(a) If you use the default rollover date, the offset (= equliazation difference) will be downloaded from NT servers, the default rollover date is not the expiration date.
(b) If you choose a different rollover date, NinjaTrader will automatically calculate the offset from your daily data base. Make sure that your daily data base contains the settlement dates, and not the closes. Unlike CQG, NinjaTrader does not let you change between settlement and close, but you can only store one of them.
(c) If you do not have daily data, NinjaTrader will calculate the offset from your intraday data. The offset will then always be calculated from the close and not the settlement of the session prior to rollover date.
(d) You can manually override the rollover dates and offsets by entering them directly under instrument settings. This means that you can display a contract in a way you like.

Hope, I made it clear that "offset" and "equalization" are two different words for the same process. Another difference would be that with CQG you enter the number of days prior to expiration, whereas in NinjaTrader you enter directly the rollover date. But basically the process is the same.


Last edited by Fat Tails; August 20th, 2010 at 03:16 PM.
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If you use a continuous feed from Kinetick you do not solve the problem, but you simply ignore it. As far as I know, Kinetick continuous feed is non-adjusted. For me it is absolutely useless.

I think that neko333 has put up exactly the right question. I am trying to answer at my best knowledge, but I do not want to exclude other positions either. So if somebody has some arguments why to use nonadjusted contracts, I am listening.

My own experience with prior support and resistance (swing highs, swing lows, fibonacci levels) points to backadjusted contracts. I use Kinetick feed but take care to select the correct rollover dates and offsets. For financial futures you can generally rely on the NinjaTrader default settings. But for commodities the default settings are mostly off, so I am adding rollover dates and offsets manually.


trendisyourfriend View Post
I think Fat refers to Market Profile versus Volume Histogram. If few look at MP then it can add more noise to the equation.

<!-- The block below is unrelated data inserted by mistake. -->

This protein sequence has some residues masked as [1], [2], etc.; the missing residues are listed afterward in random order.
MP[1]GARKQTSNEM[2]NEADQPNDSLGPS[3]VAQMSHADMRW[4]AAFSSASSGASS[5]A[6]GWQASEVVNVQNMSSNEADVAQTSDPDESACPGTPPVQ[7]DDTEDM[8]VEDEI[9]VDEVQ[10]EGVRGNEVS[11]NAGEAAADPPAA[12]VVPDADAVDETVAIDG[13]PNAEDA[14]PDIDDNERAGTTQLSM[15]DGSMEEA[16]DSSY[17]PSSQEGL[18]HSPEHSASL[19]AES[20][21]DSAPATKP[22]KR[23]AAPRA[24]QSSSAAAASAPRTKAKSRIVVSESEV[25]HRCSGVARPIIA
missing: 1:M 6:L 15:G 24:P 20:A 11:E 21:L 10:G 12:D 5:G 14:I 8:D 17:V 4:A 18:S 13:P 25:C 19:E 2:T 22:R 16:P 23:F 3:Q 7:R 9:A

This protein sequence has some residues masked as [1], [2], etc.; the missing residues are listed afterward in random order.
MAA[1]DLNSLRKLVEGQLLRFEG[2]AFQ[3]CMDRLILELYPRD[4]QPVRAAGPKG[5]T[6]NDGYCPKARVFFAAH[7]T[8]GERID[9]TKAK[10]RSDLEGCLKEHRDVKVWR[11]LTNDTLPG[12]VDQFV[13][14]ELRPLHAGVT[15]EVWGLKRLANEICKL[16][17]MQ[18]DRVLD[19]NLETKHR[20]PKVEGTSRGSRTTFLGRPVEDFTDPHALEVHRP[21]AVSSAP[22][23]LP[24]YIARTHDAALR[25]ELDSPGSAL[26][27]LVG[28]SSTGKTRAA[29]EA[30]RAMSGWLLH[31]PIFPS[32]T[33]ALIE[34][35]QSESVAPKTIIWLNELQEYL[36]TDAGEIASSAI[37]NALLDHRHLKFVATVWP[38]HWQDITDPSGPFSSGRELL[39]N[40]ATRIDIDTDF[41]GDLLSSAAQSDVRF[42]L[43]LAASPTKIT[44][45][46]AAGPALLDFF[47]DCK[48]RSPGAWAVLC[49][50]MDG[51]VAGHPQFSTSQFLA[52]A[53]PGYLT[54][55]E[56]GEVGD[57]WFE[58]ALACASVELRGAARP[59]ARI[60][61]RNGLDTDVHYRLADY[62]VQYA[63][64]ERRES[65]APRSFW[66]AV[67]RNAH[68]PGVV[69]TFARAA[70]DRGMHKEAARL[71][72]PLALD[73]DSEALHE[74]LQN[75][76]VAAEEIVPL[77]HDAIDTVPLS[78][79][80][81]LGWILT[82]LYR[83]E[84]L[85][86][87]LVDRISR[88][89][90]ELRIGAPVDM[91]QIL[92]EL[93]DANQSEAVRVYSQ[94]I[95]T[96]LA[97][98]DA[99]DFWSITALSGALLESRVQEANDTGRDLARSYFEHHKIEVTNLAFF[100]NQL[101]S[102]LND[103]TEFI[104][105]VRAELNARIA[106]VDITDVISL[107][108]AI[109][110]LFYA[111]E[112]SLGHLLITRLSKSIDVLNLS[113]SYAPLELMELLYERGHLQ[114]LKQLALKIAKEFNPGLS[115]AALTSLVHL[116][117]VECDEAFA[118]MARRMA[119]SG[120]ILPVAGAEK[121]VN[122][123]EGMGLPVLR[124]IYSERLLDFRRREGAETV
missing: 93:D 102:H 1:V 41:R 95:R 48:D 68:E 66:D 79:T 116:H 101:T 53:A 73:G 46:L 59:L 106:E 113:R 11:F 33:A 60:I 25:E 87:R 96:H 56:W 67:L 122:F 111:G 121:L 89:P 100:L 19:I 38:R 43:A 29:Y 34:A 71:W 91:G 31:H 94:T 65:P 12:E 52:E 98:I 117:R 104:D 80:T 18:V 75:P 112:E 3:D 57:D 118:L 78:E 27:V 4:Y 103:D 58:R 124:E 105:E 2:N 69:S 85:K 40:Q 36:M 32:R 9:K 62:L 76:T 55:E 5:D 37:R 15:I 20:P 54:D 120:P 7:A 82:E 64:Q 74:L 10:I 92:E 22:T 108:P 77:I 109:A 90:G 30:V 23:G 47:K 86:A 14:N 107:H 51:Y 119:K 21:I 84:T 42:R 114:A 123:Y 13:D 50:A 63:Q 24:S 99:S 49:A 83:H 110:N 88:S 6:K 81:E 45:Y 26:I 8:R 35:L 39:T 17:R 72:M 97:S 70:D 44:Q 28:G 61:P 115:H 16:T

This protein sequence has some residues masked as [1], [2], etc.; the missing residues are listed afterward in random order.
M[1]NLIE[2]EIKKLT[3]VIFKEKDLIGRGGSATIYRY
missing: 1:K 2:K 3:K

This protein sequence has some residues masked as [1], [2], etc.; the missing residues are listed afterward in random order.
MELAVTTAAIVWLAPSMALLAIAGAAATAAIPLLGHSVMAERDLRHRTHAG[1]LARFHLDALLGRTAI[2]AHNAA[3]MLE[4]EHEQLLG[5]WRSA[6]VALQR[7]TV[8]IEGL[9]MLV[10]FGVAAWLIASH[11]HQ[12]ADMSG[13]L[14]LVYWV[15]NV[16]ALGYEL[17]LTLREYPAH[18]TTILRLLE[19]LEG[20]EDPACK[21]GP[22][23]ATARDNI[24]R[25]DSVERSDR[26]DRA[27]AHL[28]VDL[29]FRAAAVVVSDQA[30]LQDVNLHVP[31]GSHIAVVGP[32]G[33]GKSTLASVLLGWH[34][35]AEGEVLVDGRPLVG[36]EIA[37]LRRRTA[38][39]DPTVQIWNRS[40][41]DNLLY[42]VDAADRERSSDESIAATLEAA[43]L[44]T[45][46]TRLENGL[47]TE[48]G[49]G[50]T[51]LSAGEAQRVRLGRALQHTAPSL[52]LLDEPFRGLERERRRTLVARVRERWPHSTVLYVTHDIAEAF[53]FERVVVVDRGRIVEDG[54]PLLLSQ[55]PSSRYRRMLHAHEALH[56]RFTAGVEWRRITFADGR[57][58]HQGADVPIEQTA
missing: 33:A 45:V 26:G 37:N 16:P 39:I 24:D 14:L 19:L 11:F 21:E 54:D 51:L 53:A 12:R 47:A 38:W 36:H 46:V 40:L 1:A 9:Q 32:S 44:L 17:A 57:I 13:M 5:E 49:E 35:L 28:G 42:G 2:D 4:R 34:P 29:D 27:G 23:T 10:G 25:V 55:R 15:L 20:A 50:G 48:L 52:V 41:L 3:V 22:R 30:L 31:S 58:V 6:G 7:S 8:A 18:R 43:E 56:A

Have you thought about using a continuous contract feed from Kinetick or DTN-IQ or eSignal ? This would solve your problem.



Last edited by Fat Tails; August 21st, 2010 at 12:16 PM.
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Hi guys, I'm a volume stuff user and imho volume is not a technical indicator but is 'only' the value of traded contracts. Volume profile is not the same as support and resistence but provide the view of price levels where money come in.
Said that, I use MergeNonBackAdjusted mode, cos I want see the same levels in the prev contract when I do rollover.
Using continuous symbol XX# does not provide u the choise of day u want to rollover, just rollover on the expire date.
I know that now DTN IQfeed provides XX#C symbols that is like use backadjusted mode and someone calls it equalized data and uses this for volume profile.
BTW is a personal choise which mode to use.
I don't why I have to merge the volume for the 2 contracts when to trade the expired contract I use only this last volume data, farther when the new contract develops a new higher volume at price I set the volume profile to plot at the beginning of new contract rollover date and never use the prev data.
As said before this is a personal choise method.

Luke.

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LukeGeniol View Post
I don't why I have to merge the volume for the 2 contracts when to trade the expired contract I use only this last volume data, farther when the new contract develops a new higher volume at price I set the volume profile to plot at the beginning of new contract rollover date and never use the prev data.
As said before this is a personal choise method.

Luke.

If you only plot the volume of the new contract, the merge method has no impact on the result.

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Fat Tails View Post
If you only plot the volume of the new contract, the merge method has no impact on the result.

I think I was not clear, I use the volume profile of expired contract till the new one develops a new highest volume at price, i.e. the max volume at price change, then I plot volume profile only for the new contract, so merge method has impact cos i do not want that the prev contract and the new one are backadjusted, cos this change the OHLC of prev contract and volume data too.

Luke.